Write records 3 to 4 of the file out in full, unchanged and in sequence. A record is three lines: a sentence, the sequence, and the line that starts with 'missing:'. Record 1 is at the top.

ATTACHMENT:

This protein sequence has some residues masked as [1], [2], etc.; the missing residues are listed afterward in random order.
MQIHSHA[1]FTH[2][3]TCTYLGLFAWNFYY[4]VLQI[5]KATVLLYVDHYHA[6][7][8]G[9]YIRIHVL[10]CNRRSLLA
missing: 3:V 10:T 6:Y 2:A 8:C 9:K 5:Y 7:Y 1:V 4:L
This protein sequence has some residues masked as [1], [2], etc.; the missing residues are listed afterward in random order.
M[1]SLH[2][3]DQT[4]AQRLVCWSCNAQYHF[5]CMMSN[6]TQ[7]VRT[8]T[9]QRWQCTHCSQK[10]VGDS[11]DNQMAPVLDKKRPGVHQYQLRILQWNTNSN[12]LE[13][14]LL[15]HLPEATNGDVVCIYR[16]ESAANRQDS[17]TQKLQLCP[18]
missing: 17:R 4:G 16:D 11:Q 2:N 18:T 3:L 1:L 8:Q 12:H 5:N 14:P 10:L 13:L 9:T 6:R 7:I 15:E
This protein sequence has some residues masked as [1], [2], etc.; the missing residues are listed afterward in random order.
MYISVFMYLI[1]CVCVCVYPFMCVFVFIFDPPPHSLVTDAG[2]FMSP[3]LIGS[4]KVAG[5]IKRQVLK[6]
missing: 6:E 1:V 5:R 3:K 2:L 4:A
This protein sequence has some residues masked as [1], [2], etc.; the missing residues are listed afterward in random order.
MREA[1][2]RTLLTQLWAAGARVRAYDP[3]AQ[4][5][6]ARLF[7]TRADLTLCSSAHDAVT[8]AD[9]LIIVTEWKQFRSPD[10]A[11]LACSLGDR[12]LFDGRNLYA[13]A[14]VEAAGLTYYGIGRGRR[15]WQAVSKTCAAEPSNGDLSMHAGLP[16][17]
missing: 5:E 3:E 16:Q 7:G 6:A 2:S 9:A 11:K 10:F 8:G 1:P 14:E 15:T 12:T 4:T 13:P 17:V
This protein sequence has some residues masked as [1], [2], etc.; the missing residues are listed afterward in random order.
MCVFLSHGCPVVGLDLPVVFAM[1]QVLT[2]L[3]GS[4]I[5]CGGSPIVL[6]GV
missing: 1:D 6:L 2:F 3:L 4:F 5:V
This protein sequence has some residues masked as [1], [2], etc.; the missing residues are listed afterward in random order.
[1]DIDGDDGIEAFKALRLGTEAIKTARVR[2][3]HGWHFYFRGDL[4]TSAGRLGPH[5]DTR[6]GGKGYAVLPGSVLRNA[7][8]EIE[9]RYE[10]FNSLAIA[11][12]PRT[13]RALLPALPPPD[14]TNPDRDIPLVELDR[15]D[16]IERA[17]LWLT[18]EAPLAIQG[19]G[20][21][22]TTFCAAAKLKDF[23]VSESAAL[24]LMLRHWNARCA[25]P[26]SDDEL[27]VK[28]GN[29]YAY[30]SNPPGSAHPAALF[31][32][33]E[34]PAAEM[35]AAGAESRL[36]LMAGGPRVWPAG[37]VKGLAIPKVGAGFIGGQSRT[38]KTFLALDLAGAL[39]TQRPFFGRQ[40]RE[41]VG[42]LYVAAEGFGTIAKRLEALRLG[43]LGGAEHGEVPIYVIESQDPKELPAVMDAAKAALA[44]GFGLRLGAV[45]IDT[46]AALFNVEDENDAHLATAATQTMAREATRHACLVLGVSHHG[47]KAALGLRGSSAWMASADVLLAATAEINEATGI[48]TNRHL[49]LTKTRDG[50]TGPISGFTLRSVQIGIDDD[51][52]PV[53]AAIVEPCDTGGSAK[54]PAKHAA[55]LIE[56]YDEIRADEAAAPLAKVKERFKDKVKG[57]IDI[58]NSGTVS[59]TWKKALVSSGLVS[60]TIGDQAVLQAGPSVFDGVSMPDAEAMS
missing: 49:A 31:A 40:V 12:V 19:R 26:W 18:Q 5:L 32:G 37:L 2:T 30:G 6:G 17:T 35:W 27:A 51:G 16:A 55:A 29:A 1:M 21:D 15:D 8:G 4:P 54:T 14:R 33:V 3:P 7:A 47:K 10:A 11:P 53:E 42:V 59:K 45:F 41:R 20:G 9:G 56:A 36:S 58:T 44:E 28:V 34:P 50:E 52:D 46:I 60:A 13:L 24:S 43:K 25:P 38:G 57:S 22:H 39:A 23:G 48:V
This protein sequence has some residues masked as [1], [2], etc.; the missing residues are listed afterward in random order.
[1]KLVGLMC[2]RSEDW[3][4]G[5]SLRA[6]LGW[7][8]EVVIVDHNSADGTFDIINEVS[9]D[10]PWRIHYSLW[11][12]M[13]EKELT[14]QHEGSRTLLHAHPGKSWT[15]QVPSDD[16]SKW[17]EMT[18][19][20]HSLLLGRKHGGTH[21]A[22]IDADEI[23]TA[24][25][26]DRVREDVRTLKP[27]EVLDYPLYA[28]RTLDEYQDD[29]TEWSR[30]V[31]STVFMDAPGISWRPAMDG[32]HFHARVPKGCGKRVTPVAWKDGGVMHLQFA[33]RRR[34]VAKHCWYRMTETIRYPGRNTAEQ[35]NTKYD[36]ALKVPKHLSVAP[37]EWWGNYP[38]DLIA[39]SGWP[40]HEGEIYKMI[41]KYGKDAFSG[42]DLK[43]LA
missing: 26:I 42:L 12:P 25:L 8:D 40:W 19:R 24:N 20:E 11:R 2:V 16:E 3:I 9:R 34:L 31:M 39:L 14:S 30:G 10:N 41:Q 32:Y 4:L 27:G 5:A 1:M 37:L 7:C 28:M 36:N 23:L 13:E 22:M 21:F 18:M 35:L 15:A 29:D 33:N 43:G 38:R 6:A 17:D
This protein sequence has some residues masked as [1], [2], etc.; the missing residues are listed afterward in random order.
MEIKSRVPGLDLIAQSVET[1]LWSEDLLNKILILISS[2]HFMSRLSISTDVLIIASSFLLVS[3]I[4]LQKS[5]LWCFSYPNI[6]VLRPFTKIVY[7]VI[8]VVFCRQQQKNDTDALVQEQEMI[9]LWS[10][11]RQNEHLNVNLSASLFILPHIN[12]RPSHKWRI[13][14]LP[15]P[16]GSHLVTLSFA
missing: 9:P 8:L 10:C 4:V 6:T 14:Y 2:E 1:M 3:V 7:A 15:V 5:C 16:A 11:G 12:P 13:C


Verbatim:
This protein sequence has some residues masked as [1], [2], etc.; the missing residues are listed afterward in random order.
MYISVFMYLI[1]CVCVCVYPFMCVFVFIFDPPPHSLVTDAG[2]FMSP[3]LIGS[4]KVAG[5]IKRQVLK[6]
missing: 6:E 1:V 5:R 3:K 2:L 4:A
This protein sequence has some residues masked as [1], [2], etc.; the missing residues are listed afterward in random order.
MREA[1][2]RTLLTQLWAAGARVRAYDP[3]AQ[4][5][6]ARLF[7]TRADLTLCSSAHDAVT[8]AD[9]LIIVTEWKQFRSPD[10]A[11]LACSLGDR[12]LFDGRNLYA[13]A[14]VEAAGLTYYGIGRGRR[15]WQAVSKTCAAEPSNGDLSMHAGLP[16][17]
missing: 5:E 3:E 16:Q 7:G 6:A 2:S 9:A 11:K 10:F 8:G 1:P 14:E 15:T 12:T 4:T 13:P 17:V